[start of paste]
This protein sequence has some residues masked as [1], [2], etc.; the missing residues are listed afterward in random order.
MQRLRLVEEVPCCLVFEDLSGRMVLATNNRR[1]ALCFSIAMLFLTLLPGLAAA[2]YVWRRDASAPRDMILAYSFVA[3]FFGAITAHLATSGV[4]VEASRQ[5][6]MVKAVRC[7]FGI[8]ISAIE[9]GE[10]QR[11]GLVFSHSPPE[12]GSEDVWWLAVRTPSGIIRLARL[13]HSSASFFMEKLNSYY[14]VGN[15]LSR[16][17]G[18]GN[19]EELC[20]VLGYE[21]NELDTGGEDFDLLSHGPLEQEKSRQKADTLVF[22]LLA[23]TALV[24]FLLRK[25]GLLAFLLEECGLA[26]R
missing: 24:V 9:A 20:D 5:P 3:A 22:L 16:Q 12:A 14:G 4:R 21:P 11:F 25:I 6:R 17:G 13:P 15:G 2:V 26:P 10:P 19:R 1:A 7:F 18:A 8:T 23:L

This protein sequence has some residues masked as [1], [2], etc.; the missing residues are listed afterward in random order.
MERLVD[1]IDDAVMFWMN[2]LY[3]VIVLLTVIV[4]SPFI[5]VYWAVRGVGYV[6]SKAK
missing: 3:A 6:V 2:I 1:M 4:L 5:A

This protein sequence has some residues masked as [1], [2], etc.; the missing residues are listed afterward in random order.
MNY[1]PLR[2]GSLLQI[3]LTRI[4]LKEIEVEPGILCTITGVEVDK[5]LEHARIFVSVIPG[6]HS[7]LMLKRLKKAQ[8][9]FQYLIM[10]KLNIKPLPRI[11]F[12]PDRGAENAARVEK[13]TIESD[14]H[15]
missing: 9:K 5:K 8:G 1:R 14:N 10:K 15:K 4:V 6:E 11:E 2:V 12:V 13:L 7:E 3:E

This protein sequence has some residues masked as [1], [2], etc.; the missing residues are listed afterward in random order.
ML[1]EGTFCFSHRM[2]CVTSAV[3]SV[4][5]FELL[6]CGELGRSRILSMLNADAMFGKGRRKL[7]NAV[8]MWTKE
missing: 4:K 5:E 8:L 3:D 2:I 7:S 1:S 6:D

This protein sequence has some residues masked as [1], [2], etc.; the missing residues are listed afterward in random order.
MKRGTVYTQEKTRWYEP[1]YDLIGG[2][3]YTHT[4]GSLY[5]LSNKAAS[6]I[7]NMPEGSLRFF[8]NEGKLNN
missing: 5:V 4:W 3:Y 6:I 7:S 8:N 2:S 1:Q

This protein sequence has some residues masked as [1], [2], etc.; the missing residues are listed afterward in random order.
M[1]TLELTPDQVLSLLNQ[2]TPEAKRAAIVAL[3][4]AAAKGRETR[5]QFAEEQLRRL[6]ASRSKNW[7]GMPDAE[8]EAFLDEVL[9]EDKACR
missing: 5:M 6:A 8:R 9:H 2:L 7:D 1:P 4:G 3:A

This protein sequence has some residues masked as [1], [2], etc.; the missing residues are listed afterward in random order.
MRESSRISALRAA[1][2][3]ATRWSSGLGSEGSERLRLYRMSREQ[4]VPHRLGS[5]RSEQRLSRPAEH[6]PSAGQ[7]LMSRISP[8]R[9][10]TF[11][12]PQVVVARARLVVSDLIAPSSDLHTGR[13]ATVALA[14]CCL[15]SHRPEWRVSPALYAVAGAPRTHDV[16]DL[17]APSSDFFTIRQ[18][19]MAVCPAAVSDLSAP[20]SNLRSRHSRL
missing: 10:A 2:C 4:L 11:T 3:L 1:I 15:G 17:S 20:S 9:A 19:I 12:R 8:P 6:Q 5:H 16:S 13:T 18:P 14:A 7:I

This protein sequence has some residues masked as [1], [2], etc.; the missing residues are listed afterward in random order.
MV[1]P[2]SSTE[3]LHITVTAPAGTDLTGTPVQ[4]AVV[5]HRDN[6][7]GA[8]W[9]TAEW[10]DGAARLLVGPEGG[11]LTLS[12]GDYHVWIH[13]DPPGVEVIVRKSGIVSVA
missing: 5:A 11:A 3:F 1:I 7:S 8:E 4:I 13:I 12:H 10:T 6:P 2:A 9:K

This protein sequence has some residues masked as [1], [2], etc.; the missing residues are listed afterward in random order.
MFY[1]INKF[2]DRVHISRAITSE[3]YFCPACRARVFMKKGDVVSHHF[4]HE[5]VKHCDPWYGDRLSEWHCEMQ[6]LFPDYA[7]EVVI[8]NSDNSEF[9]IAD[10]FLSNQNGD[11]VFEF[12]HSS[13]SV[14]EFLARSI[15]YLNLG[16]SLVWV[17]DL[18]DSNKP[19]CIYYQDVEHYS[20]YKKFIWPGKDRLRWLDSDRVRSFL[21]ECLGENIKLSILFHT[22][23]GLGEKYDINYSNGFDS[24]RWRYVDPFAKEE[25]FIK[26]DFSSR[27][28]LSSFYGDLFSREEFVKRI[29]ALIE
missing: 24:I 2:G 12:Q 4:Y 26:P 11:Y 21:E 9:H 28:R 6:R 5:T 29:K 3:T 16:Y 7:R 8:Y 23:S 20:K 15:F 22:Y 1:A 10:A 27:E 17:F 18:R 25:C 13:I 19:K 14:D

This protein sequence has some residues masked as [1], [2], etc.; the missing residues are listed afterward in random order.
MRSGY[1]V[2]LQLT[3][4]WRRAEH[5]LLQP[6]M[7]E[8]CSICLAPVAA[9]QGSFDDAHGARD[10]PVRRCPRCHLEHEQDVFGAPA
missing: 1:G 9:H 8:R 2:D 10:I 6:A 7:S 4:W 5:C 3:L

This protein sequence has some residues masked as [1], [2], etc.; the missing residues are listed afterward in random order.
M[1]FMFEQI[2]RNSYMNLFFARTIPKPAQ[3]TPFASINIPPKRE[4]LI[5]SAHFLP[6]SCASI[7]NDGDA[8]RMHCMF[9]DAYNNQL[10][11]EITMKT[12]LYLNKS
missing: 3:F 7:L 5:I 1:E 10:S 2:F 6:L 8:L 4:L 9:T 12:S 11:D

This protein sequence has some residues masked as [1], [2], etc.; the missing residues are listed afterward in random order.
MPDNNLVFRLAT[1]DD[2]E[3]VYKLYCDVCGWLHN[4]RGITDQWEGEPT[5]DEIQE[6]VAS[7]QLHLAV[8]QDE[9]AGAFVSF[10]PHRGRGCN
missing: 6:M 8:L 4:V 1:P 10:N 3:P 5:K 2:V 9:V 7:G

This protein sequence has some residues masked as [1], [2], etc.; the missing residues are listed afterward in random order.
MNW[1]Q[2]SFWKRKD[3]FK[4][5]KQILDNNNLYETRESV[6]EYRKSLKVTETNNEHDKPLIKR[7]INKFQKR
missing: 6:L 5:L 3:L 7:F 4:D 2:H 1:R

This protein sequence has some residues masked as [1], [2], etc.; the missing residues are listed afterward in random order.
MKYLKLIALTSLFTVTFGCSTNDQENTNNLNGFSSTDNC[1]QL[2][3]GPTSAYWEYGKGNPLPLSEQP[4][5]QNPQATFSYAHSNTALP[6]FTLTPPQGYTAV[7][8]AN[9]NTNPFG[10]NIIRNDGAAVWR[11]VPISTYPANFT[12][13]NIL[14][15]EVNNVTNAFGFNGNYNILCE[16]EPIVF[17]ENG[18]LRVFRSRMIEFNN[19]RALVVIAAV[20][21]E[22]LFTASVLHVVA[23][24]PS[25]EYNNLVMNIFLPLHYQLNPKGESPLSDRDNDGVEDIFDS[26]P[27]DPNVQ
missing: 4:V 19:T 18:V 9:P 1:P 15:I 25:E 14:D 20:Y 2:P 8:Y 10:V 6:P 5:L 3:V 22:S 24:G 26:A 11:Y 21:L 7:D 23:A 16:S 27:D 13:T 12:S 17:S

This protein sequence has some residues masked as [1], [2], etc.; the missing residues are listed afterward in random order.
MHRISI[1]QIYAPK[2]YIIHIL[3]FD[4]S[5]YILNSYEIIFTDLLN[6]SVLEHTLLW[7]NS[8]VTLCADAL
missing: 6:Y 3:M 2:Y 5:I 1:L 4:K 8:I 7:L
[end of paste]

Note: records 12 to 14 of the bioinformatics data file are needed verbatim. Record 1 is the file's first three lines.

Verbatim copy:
This protein sequence has some residues masked as [1], [2], etc.; the missing residues are listed afterward in random order.
MPDNNLVFRLAT[1]DD[2]E[3]VYKLYCDVCGWLHN[4]RGITDQWEGEPT[5]DEIQE[6]VAS[7]QLHLAV[8]QDE[9]AGAFVSF[10]PHRGRGCN
missing: 6:M 8:L 4:V 1:P 10:N 3:P 5:K 2:V 9:V 7:G

This protein sequence has some residues masked as [1], [2], etc.; the missing residues are listed afterward in random order.
MNW[1]Q[2]SFWKRKD[3]FK[4][5]KQILDNNNLYETRESV[6]EYRKSLKVTETNNEHDKPLIKR[7]INKFQKR
missing: 6:L 5:L 3:L 7:F 4:D 2:H 1:R

This protein sequence has some residues masked as [1], [2], etc.; the missing residues are listed afterward in random order.
MKYLKLIALTSLFTVTFGCSTNDQENTNNLNGFSSTDNC[1]QL[2][3]GPTSAYWEYGKGNPLPLSEQP[4][5]QNPQATFSYAHSNTALP[6]FTLTPPQGYTAV[7][8]AN[9]NTNPFG[10]NIIRNDGAAVWR[11]VPISTYPANFT[12][13]NIL[14][15]EVNNVTNAFGFNGNYNILCE[16]EPIVF[17]ENG[18]LRVFRSRMIEFNN[19]RALVVIAAV[20][21]E[22]LFTASVLHVVA[23][24]PS[25]EYNNLVMNIFLPLHYQLNPKGESPLSDRDNDGVEDIFDS[26]P[27]DPNVQ
missing: 4:V 19:T 18:V 9:P 1:P 15:I 25:E 14:D 20:Y 2:P 8:Y 10:V 6:P 5:L 3:V 22:S 24:G 26:A 11:Y 21:L 7:D 23:A 16:S 27:D 13:T 12:S 17:S